The volatility of this season's Formula 1 season has been attributed to the temperature sensitivity of Pirelli's 2012 Formula 1 tyres. All of the teams are finding it difficult to keep the tyres in their optimum temperature band between 85 and 100 degrees C.
I'd like to propose a theory which explains what is happening. As I see it, there are two key facts, outlined by Mark Hughes in this week's Autosport, which need to be explained:
(1) Ferrari, Williams and Sauber tend to run their tyres hotter than Lotus, McLaren and Red Bull.
(2) In the past, when a tyre overheated, it would lose grip, and the temperature would then fall back into the operating band. This year, when a tyre overheats, it never recovers. Hence, a negative thermal feedback process has been replaced with a positive feedback process.
My theory depends upon the following facts about the physics of tyres:
(i) Tyre grip is generated by two mechanisms, sometimes referred to as physical grip and chemical grip. The first process involves the shear deformation of the contact patch, whilst the second involves the coefficient of friction of the tyre. The internal stress response to shear deformation depends upon the shear modulus of the tyre, which is temperature dependent, and the friction coefficient is dependent on both tyre temperature and slip velocity, (as depicted in the image below from Michelin's tyre modelling efforts). So both mechanisms by which grip is generated, are temperature dependent.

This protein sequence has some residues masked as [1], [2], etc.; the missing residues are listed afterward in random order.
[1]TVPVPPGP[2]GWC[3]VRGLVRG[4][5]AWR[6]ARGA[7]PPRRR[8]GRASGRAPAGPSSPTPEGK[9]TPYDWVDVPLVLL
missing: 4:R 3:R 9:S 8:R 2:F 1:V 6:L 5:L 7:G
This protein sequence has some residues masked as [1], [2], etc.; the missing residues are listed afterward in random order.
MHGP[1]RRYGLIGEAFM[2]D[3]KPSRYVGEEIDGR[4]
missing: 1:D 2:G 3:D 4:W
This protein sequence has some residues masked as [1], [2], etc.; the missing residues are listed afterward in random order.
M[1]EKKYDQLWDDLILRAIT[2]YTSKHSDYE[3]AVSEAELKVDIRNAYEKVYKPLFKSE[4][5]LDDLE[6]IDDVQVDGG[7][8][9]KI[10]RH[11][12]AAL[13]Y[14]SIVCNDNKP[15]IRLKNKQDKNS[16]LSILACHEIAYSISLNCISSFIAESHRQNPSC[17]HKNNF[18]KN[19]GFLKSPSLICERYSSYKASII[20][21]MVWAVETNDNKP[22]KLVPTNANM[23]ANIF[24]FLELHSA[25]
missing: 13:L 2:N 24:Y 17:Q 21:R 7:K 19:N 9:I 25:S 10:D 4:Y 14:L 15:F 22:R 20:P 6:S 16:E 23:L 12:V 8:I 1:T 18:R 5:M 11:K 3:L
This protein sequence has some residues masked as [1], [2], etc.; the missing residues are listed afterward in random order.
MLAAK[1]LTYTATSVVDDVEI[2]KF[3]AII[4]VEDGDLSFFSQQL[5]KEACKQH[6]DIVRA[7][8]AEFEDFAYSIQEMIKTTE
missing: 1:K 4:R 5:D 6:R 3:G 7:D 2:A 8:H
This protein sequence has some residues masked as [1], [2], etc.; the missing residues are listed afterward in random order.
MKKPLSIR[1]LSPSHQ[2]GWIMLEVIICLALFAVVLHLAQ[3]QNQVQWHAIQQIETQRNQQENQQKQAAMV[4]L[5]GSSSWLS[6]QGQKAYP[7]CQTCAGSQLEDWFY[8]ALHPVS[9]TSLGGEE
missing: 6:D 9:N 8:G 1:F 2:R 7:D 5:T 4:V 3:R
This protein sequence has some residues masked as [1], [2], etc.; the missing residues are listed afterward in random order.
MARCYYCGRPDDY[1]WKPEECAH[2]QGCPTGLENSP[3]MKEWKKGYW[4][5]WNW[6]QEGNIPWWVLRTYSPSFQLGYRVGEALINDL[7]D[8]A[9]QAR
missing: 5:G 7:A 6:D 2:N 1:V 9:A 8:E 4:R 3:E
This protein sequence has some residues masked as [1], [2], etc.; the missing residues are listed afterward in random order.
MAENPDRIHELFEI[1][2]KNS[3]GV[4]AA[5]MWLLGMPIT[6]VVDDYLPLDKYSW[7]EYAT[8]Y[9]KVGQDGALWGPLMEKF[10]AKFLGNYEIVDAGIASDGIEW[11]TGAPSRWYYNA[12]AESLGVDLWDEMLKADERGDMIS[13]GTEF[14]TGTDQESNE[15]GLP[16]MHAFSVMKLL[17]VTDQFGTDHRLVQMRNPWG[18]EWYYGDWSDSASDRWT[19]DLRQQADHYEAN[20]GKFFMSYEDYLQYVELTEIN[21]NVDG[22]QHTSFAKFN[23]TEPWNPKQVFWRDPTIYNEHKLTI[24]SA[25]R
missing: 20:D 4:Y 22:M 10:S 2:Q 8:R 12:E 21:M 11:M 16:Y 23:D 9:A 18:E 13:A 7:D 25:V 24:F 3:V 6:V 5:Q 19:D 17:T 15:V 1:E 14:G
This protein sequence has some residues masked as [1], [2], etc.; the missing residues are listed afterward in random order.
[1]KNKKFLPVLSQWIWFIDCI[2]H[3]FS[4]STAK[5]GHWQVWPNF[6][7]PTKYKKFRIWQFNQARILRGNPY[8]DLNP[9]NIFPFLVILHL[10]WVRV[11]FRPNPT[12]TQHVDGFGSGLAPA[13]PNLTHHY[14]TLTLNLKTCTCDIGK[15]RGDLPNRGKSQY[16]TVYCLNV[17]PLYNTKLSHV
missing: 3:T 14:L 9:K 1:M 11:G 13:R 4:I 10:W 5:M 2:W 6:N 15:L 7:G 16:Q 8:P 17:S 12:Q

(ii) Tyre temperature is generated in a tyre by the deformation it undergoes, and by the friction associated with tyre slip.
Firstly, if we accept that Red Bull, Lotus and McLaren have more downforce than Ferrari, Williams and Sauber, then the former teams will tend to suffer from less tyre slip than the latter teams. This explains why the former teams now run their tyres cooler than the latter trio.
Secondly, we can now explain why thermal degradation is a positive feedback process. When a tyre overheats and loses grip, it slides more. When the balance between slip-generated heat and deformation-generated heat has been tipped in favour of the former, a car which slides more will generate ever hotter tyres, leading to runaway thermal degradation. In contrast, in 2011, when a tyre lost grip, the deformation reduced, hence the temperature returned to the optimum operating band.
It's just a theory...